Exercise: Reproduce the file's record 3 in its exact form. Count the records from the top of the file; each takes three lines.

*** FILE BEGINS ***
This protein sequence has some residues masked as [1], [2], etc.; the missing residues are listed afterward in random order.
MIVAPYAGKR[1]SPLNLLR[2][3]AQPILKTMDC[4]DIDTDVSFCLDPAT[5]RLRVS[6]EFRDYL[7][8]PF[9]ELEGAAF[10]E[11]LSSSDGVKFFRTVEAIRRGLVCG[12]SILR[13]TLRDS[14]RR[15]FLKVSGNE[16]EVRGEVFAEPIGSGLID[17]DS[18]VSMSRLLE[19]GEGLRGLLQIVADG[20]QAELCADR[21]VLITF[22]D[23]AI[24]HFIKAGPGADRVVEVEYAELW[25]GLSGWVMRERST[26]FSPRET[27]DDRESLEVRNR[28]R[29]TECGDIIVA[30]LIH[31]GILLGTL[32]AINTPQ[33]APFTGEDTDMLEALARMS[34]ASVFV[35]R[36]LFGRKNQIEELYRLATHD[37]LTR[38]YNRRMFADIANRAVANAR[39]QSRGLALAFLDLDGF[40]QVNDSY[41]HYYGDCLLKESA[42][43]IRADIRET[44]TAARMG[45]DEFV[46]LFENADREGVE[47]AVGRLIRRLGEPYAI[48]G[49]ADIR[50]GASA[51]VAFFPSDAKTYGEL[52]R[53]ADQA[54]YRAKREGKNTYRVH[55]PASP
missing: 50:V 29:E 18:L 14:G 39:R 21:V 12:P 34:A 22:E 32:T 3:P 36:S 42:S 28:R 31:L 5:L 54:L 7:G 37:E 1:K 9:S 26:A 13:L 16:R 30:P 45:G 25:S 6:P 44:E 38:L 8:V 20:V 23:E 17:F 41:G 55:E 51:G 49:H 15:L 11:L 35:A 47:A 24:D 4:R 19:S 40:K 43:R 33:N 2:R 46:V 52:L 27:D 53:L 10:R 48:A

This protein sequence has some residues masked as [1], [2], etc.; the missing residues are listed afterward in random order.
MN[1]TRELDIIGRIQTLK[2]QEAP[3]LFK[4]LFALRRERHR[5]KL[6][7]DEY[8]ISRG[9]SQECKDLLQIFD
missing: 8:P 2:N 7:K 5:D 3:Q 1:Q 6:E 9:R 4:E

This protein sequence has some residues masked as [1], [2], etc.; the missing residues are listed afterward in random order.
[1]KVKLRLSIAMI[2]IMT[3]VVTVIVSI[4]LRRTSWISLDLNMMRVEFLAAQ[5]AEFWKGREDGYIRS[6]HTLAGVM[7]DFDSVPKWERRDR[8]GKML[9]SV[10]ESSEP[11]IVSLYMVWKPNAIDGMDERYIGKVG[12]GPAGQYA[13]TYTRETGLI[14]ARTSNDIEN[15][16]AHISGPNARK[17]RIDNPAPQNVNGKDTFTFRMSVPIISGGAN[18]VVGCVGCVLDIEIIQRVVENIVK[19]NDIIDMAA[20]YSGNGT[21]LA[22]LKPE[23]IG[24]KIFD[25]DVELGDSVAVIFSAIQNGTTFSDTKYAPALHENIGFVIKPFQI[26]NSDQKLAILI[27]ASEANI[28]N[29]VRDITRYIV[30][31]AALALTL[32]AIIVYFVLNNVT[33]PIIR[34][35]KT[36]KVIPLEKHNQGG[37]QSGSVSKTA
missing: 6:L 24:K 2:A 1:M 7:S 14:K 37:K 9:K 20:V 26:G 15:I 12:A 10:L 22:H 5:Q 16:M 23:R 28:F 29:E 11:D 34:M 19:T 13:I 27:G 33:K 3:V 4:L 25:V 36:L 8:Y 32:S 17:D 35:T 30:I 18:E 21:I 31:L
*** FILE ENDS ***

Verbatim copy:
This protein sequence has some residues masked as [1], [2], etc.; the missing residues are listed afterward in random order.
[1]KVKLRLSIAMI[2]IMT[3]VVTVIVSI[4]LRRTSWISLDLNMMRVEFLAAQ[5]AEFWKGREDGYIRS[6]HTLAGVM[7]DFDSVPKWERRDR[8]GKML[9]SV[10]ESSEP[11]IVSLYMVWKPNAIDGMDERYIGKVG[12]GPAGQYA[13]TYTRETGLI[14]ARTSNDIEN[15][16]AHISGPNARK[17]RIDNPAPQNVNGKDTFTFRMSVPIISGGAN[18]VVGCVGCVLDIEIIQRVVENIVK[19]NDIIDMAA[20]YSGNGT[21]LA[22]LKPE[23]IG[24]KIFD[25]DVELGDSVAVIFSAIQNGTTFSDTKYAPALHENIGFVIKPFQI[26]NSDQKLAILI[27]ASEANI[28]N[29]VRDITRYIV[30][31]AALALTL[32]AIIVYFVLNNVT[33]PIIR[34][35]KT[36]KVIPLEKHNQGG[37]QSGSVSKTA
missing: 6:L 24:K 2:A 1:M 7:S 14:K 37:K 9:K 20:V 26:G 15:I 12:A 10:L 22:H 5:Q 16:M 23:R 28:F 29:E 11:D 34:M 19:T 13:I 27:G 33:K 3:V 4:L 25:V 36:L 8:Y 32:S 17:D 35:T 30:I 18:E 21:I 31:L